Muthu’s Curry goes back to their roots
Who hasn’t heard of Muthu’s Curry? As the pioneer of fish head curry in Singapore, the name Muthu’s Curry is invariably linked with Singaporean culture. To celebrate its 46th year of operations, Muthu’s Curry is launching a new limited-time-only menu ($32++ for two), from 15th June to 31st October, only available at their Race Course Road flagship restaurant.
This new menu, named Mannnuvasanai, pays homage to Chettinad, the birthplace of Mr Muthu Ayyakkannu, the late founder of Muthu’s Curry.
Instead of eating from the regular plates, we ate off banana leaves, which was an interesting change from the usual. A handful of salt was sprinkled on our leaves, to symbolise the bond between host and guest.
We started off with Vazhathandu Kootu, a dish made from banana shoots, coconut milk and other Southern Indian foods. This dish didn’t sit well with me though, as the chewy banana shoots conflicted against the smooth texture of the dish.
Following that, we had Vendaikkai and Mochai Mandi, a combination of lady’s fingers and white kidney beans, cooked with various spices. I’m not much of a fan of lady’s fingers, but the way this dish was cooked made the vegetable palatable. The beans were brilliant – savoury yet flavorful, and they helped sate my belly before the meats on the menu.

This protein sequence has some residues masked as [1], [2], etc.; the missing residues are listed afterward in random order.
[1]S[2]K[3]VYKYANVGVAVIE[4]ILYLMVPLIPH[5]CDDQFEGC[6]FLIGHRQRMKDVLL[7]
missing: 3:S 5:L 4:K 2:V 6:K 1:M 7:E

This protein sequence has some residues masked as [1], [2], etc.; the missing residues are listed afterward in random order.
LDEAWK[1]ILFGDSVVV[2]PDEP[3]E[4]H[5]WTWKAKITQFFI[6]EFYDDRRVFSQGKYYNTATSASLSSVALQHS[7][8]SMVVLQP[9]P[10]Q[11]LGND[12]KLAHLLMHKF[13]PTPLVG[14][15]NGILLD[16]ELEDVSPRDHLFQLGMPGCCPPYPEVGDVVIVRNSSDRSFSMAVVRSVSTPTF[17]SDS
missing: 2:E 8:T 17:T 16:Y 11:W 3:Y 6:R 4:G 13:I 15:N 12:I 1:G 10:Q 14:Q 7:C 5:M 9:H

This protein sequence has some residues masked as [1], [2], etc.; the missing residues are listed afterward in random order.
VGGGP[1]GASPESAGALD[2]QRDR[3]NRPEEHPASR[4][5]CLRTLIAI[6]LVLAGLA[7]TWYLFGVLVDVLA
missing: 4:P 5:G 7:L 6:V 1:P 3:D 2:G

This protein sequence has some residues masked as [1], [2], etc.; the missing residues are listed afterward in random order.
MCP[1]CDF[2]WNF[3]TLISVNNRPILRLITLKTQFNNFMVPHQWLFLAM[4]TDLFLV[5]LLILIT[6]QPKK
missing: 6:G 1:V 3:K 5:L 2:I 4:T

Vazhakkai Varruval was up next, a dish featuring fried unripened bananas. Slightly spicy, I felt that the battering on this dish was a bit excessive, leading to an overly starchy experience. Aside from that, this was a really interesting take on the typical pisang goreng we get in hawker centers.
Next up was the Milagu Varutha Kozhi, a traditional chicken dish made with masala, infused with ginger, garlic and chillies. This dish was extremely tender, with the meat coming off the bone easily. It packed a real spicy punch though, and I was sweating midway through my second bite. That didn’t stop me from going back for seconds – I finished the entire thing despite my entire head being drenched.
The final main course on the menu was the Vanjaram Meen Kulambu. Two mackerel fillets are cooked with various South Indian spices that create a flavorful piece of fish. I really enjoyed it, as the fish was cooked to perfection, unlike most other restaurants that cook their fish till it gets hard. The curry served with the fish was a perfect accompaniment to our rice, and this dish was gobbled up quickly.
Homemade buttermilk and Payasam was brought out at the end of the course, to cool our tastebuds and end off the meal. The buttermilk, made from churned yogurt, water and South Indian spices helped negate the fire in my mouth after all that curry.
The Payasam, a South Indian rice pudding, provided a welcome change to the spiciness prevalent throughout the meal. A little bit sweet, a little bit savoury, Payasam was an ideal meal-ender.
I’m not crazy over Indian food. The coconut milk and spices used are too excessive for my tastes, but Muthu’s Curry changed my view on it. The unique style of eating from banana leaves and the revamped interior gave me a homely feel, like I was invited into a friend’s house for dinner.
If you’re looking for some spice with your lunch or dinner, you can’t go wrong with Muthu’s Curry’s Mannnuvasanai menu.
Rating : 7/10
Address: 138 Race Course Road #01-01 Singapore 218591
Opening Hours: 10.30AM – 10.30PM
Contact:: 6392 1722
This post was brought to you by Muthu’s Curry.
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